Winthrop House has grown out of a friendship of fellow travelers.
Like many of our "Millennial" generation, we were disillusioned by the meaningless, ugly, isolating, and spiritually empty character of modern life. We found answers--and each other--in seeking the neglected wisdom of the Western tradition, and despite varied backgrounds have now joined each other in trying to build better world in light of that wisdom.
Our development team resides on a beautiful 18th century colonial farmstead in Epping, NH, often joined by friends for the purpose of prayer, seasonal celebration, and work on collaborative projects. This common life is at the heart of what we do.
Winthrop House's focus will be on developing programs and concepts that will have direct application for those who are likewise looking to build families, businesses, and communities in light of principles of tradition and social solidarity. We aim to be practical, concrete, and results-based, combining the enduring principles of past ages with the best of modern insights and innovation. Our own community life will become a laboratory of alternative living and enterprise, one in which unconventional yet deeply traditional solutions to modern problems are applied in real time.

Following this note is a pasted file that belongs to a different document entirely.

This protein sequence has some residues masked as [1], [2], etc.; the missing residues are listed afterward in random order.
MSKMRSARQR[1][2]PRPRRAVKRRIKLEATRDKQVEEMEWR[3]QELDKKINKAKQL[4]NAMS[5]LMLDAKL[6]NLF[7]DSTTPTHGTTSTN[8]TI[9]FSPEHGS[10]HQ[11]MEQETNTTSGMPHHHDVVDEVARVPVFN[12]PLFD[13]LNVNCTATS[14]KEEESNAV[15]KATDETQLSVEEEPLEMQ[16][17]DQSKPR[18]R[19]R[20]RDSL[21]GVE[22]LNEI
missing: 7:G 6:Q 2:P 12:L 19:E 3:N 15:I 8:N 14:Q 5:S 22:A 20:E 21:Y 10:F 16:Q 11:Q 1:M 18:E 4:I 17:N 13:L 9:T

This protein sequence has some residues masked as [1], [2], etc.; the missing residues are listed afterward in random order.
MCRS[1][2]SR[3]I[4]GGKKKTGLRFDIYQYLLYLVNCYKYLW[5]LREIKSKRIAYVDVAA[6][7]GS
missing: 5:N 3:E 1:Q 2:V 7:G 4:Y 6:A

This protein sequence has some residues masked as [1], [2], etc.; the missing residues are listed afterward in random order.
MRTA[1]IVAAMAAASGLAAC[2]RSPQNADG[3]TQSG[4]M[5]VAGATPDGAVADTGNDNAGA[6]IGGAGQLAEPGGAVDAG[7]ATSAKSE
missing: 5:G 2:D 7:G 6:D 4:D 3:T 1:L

As the current system shows signs of collapse, the need for concrete alternatives has never been more pressing. We hope that you will join us in this work.
To recover the the original vision of America as a "model of Christian charity" through programs and research aimed at the renewal of Christian faith, traditional American culture, and community life.
As John Winthrop so eloquently laid out in his famous sermon aboard the Arbella in 1630, the vision of the first settlers in New England was of a City on a Hill, a model of Christian charity that would be an example to all. We believe that the way to renew a society that has lost its way is to return to the perennial ideals of Western civilization behind that vision, and to re-appropriate their particular expressions in the American tradition.
Where we see nihilism, spiritual desolation, and social breakdown we would like to see thriving churches and educational institutions nurturing classical virtues and spiritual purpose. Where we see a throwaway culture of fads, ugliness, and shoddy workmanship we would like to see an enduring culture that reflects the true, the good, and the beautiful in its artifacts, built environments, and practices. And where we see state overreach and global capitalism trampling on communal and economic life we would like to see strong businesses and mutual aid organizations based on cooperative models that value social solidarity and security more than mere profit or bureaucratic agendas.
This vision is not one of misguided nostalgia for an imagined past, but rather one of the recovery of proven methods and values. This is the vision that built America, and one which can rebuild it in a time of crisis.